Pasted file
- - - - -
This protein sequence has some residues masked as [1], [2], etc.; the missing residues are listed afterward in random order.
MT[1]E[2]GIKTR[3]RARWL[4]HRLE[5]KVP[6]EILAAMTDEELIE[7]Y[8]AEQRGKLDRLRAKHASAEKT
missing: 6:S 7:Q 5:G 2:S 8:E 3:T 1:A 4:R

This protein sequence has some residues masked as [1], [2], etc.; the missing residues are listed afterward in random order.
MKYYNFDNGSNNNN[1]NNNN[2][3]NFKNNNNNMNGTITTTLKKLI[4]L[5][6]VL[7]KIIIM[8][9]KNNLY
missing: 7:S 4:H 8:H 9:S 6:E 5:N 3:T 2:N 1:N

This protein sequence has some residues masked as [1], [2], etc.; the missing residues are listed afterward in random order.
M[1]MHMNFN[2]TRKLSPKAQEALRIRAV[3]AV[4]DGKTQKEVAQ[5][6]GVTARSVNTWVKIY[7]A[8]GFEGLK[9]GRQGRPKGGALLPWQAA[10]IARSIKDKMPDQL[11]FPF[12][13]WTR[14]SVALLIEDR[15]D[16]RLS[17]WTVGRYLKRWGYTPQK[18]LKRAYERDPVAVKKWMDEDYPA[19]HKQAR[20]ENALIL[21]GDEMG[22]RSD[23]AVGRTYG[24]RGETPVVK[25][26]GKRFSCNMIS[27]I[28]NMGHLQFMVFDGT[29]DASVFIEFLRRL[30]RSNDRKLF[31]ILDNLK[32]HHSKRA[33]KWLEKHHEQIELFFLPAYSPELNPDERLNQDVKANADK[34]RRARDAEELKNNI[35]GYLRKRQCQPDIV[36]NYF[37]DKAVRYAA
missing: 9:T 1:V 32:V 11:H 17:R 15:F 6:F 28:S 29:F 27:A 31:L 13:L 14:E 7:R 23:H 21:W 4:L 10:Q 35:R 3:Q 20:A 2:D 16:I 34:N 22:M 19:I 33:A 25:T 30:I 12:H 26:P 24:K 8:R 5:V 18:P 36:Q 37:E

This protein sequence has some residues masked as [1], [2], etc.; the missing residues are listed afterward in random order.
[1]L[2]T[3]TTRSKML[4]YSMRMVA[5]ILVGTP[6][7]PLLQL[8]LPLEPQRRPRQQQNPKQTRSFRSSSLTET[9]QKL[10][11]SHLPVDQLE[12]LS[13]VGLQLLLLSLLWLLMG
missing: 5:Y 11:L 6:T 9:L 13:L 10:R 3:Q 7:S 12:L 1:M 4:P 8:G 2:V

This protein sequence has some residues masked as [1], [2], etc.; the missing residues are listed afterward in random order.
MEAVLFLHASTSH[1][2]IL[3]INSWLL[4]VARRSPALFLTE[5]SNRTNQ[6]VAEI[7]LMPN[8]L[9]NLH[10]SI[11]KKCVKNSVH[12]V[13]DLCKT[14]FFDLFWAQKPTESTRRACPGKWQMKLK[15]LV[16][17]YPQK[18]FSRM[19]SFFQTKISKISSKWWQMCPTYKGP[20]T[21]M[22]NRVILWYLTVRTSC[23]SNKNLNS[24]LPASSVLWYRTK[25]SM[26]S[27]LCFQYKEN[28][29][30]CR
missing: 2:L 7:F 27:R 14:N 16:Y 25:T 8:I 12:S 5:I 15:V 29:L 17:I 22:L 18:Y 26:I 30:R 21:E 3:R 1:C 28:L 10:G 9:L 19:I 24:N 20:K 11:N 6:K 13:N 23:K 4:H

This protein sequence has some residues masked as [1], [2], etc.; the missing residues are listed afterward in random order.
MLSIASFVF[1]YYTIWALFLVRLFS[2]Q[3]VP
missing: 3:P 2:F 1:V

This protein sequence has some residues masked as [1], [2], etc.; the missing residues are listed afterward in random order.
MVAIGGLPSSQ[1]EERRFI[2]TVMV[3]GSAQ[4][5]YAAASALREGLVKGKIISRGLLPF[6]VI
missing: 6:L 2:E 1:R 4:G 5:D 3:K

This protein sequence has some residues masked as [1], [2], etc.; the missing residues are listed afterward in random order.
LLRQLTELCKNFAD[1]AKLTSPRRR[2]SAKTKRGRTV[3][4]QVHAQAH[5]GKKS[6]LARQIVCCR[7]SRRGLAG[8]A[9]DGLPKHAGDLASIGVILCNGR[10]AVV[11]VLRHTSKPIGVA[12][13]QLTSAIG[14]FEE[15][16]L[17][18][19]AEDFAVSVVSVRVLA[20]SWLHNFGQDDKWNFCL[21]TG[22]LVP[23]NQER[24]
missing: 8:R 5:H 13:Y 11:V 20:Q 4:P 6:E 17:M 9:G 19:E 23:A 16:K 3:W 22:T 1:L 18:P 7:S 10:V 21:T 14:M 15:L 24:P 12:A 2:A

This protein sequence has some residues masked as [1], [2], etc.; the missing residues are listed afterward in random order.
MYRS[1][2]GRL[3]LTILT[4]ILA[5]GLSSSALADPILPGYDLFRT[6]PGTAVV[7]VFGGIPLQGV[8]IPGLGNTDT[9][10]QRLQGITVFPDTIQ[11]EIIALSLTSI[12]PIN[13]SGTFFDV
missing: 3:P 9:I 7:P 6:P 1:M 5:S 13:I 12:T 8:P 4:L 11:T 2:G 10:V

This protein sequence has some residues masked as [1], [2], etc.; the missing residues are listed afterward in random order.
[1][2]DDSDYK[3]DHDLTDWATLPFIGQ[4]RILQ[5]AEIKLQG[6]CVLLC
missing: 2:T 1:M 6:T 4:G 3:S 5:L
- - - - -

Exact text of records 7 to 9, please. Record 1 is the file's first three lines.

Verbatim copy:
This protein sequence has some residues masked as [1], [2], etc.; the missing residues are listed afterward in random order.
MVAIGGLPSSQ[1]EERRFI[2]TVMV[3]GSAQ[4][5]YAAASALREGLVKGKIISRGLLPF[6]VI
missing: 6:L 2:E 1:R 4:G 5:D 3:K

This protein sequence has some residues masked as [1], [2], etc.; the missing residues are listed afterward in random order.
LLRQLTELCKNFAD[1]AKLTSPRRR[2]SAKTKRGRTV[3][4]QVHAQAH[5]GKKS[6]LARQIVCCR[7]SRRGLAG[8]A[9]DGLPKHAGDLASIGVILCNGR[10]AVV[11]VLRHTSKPIGVA[12][13]QLTSAIG[14]FEE[15][16]L[17][18][19]AEDFAVSVVSVRVLA[20]SWLHNFGQDDKWNFCL[21]TG[22]LVP[23]NQER[24]
missing: 8:R 5:H 13:Y 11:V 20:Q 4:P 6:E 17:M 9:G 19:E 23:A 16:K 3:W 22:T 1:L 18:P 7:S 10:V 21:T 14:M 15:L 24:P 12:A 2:A

This protein sequence has some residues masked as [1], [2], etc.; the missing residues are listed afterward in random order.
MYRS[1][2]GRL[3]LTILT[4]ILA[5]GLSSSALADPILPGYDLFRT[6]PGTAVV[7]VFGGIPLQGV[8]IPGLGNTDT[9][10]QRLQGITVFPDTIQ[11]EIIALSLTSI[12]PIN[13]SGTFFDV
missing: 3:P 9:I 7:P 6:P 1:M 5:S 13:I 12:T 8:P 4:L 11:T 2:G 10:V